Independence day is a beloved holiday for families in America today, and has celebration been since 1776. The celebration however is controversial, because of the maltreatment and oppression of the black people. They were still slaves, and this was not independence for everyone. Frederick Douglas spoke to this, saying “ The rich inheritance of justice, liberty prosperity and independence, bequeathed by your fathers, is shared by you, not by me. The sunlight that brought light and healing to you, has brought stripes and death to me”. The truth is that the entry to the declaration of independence from Great Brittan was simply written as a pacifier for the people, a veneer of morals and righteousness. The never did intend to give us a chance at a pursuit of happiness, or treat us equally. The Dangers of racism have never left America, and the crimes against African Americans are proof that for every step forward we make, there ten steps made back. For all that has changed in our favor, twice as much has gotten worse. What I learned in school was that Police men and women were protectors of kids like me, that I could count on them to help. It’s been a long time since 2007 and a lot has happened. Two police killings in just this year, were that of Amir Locke on February 2, and Patrick Lyoya on April 4. Amir was shot during no-knock investigation, Patrick, an African refugee was chased down and shot in the back of the head. America may no longer belong to England, but people like politicians and officers constantly show us that we still belong the fear of being black in America.

  2. Kadejsha T. says:

    I agree with everything this article has to say. If the constitution was made to also support minorities none of the things that were mentioned would have occurred. The truth is that constitution was not made for minorities it was made for the comfort of the white people. The constitution was made by white men; this only contributes to that belief. If the constitution was made for all then why was everyone not included in its making? It is a very good question that has yet to be answered.

  3. Sonaai Oscar says:

    The article talks about racism. Families celebrate July 4th as a happy day, but some blacks think about their lost ones. Frederik Douglas gave a speech that addressed inequality. He connected the past and the present by referring to the blacks as descendants. He asked what is July 4th to an enslaved person by basically calling himself and the people of his present time enslaved. Slavery is over, but we still experience inequality. After all, the white man believes they are superior. In the past, the problem was slavery, but today the situation is police brutality, and this generation is coming together and holding the police accountable. A protest started after George Floyd’s death because the police killed him due to racism. People used social media to help spread the word, and everyone chanted “black lives matter which is still a common phrase used today.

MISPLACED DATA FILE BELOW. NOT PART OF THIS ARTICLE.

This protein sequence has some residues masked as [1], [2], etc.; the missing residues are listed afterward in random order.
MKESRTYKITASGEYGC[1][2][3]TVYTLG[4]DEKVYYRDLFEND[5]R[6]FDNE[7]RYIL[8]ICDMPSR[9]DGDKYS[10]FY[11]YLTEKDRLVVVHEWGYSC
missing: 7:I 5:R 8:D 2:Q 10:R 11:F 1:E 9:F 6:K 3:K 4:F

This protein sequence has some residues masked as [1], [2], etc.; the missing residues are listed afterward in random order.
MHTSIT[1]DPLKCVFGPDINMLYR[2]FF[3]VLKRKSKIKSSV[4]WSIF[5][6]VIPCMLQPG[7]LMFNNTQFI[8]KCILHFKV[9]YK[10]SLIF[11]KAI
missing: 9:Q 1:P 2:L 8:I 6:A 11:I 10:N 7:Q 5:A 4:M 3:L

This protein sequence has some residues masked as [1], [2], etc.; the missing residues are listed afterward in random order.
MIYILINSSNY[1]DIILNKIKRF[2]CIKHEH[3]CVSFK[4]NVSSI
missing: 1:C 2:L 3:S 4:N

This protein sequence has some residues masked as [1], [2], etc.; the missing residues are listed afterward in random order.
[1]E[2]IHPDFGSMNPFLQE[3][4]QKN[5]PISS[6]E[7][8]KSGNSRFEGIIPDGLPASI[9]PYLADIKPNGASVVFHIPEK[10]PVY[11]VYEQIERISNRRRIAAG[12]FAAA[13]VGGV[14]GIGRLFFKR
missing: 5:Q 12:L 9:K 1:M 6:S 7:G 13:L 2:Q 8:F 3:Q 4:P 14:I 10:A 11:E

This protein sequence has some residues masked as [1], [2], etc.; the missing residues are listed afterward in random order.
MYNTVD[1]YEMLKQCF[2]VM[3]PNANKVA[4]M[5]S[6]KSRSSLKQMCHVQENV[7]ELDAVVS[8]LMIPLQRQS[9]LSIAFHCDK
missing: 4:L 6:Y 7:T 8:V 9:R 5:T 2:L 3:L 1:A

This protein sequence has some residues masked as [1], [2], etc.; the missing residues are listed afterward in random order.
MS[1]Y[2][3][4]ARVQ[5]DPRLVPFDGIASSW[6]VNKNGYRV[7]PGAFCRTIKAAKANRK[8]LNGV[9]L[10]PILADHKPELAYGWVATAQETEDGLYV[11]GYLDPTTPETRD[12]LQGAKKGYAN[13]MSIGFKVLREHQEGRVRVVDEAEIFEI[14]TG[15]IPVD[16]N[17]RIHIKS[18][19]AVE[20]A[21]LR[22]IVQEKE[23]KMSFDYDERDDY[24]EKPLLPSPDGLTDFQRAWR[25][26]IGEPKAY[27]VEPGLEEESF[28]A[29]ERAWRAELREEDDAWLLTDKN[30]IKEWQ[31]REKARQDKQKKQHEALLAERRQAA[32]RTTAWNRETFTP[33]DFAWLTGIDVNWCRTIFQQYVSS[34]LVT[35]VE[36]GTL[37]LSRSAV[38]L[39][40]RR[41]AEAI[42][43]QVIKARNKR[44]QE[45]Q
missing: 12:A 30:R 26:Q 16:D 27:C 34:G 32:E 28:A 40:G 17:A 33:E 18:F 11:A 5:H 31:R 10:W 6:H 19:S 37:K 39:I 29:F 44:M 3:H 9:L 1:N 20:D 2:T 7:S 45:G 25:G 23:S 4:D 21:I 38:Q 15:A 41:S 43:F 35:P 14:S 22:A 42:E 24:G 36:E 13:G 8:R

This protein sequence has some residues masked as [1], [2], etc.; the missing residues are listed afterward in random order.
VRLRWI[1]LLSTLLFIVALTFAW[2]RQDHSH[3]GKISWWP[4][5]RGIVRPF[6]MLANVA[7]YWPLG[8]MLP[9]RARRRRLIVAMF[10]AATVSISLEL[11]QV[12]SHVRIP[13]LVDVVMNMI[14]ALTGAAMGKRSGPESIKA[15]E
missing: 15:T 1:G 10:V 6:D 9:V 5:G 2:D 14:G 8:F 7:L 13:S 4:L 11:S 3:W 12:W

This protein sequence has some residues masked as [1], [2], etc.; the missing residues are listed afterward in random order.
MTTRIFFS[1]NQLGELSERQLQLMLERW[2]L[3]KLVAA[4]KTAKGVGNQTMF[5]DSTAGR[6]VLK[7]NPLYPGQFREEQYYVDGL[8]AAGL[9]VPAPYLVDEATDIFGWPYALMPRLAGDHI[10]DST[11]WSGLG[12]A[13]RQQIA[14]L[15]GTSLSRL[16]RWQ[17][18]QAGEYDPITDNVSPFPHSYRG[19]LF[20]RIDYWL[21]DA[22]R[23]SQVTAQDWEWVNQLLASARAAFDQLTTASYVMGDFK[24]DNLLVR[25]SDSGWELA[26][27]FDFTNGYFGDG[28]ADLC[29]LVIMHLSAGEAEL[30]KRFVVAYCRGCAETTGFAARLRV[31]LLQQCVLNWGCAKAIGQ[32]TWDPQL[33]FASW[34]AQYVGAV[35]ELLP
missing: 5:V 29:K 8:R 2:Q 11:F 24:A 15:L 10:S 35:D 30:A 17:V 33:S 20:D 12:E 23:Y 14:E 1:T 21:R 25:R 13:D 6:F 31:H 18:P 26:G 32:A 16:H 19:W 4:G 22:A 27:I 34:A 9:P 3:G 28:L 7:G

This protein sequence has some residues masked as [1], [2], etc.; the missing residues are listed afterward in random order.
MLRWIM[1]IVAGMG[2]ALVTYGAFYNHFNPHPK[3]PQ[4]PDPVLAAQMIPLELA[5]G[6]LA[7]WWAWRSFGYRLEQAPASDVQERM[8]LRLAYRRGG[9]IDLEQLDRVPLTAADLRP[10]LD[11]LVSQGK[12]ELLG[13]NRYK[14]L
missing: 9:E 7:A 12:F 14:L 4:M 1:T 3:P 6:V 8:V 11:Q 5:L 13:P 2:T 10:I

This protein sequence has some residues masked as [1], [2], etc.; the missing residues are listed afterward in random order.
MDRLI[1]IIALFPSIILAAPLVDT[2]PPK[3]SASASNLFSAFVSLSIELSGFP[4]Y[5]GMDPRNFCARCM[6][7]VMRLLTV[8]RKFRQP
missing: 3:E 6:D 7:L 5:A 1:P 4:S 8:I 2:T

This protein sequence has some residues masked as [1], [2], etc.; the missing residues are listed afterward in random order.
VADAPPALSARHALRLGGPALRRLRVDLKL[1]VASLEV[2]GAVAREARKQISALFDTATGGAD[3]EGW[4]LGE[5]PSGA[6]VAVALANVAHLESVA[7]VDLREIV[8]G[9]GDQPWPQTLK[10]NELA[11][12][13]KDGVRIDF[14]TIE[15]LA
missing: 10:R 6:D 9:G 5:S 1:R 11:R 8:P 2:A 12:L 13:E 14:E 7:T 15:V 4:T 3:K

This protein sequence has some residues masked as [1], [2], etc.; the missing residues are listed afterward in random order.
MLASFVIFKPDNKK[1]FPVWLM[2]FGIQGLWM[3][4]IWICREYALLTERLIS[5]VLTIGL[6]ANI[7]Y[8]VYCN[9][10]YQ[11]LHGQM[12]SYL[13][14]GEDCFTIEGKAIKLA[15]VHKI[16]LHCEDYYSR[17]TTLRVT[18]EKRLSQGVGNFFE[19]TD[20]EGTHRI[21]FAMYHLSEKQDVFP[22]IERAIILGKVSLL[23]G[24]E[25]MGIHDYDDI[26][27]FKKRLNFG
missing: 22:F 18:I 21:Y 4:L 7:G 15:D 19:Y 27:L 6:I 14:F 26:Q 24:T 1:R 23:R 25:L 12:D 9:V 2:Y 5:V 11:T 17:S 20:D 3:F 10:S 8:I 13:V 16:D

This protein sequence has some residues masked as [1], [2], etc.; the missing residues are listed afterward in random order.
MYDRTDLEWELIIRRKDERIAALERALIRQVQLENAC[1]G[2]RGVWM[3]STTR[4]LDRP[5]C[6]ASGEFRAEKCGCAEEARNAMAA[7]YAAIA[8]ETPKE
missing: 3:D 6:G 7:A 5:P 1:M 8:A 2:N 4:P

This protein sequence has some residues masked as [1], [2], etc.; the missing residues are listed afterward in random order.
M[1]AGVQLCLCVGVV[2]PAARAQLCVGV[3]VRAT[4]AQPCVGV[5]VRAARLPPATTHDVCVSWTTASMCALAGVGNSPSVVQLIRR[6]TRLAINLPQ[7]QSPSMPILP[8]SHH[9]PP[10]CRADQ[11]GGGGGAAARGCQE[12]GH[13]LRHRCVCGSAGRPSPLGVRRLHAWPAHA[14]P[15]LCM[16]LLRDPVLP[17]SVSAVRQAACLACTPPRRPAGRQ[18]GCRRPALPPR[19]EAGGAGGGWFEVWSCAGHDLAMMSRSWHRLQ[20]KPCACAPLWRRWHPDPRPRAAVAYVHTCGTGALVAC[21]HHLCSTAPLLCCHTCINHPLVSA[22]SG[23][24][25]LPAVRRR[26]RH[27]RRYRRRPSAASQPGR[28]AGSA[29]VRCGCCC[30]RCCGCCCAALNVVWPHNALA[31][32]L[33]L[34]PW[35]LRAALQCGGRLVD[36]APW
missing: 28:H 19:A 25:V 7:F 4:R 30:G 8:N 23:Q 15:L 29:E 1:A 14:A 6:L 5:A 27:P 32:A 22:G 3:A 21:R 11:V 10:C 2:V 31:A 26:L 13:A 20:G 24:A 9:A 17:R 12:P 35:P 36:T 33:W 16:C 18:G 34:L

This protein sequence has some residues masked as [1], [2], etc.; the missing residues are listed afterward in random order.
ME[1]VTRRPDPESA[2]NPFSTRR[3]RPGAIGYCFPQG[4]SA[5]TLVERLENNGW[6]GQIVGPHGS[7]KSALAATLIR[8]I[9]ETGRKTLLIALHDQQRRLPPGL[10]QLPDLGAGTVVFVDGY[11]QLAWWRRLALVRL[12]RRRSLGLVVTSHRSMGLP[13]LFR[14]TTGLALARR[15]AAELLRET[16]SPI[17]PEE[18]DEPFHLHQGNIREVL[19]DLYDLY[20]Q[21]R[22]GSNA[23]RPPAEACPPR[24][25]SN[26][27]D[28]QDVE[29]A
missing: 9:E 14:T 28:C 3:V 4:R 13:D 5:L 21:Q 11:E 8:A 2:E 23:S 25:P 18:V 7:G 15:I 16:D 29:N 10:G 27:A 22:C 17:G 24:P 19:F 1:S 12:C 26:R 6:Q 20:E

4. Jackline j. James says:

    This article was well presented and a great effort was made by the writer to include the level of racism and injustice that people of color still face in the 21st century. It is difficult to understand how Americans celebrate the 4th of July as independence day when the system has done very little to change the way people of color are treated in the land. If we are in the land of the free and home of the brave this freedom is only celebrated by the whites because during this holiday season the people of color use this time to mourn the loss of their loved ones who lost their lives at the hands of the white and particularly by the police who are expected to protect and serve them and not only the whites. The whites who formulated these laws and amended the constitution to observe this day as a holiday had no inkling of how the blacks felt at that time and not much consideration or emphasis was placed on the colored when these amendments were being implemented. It is said that the people of color can’t be seen as equal and enjoy the same liberty and freedom that the whites enjoy.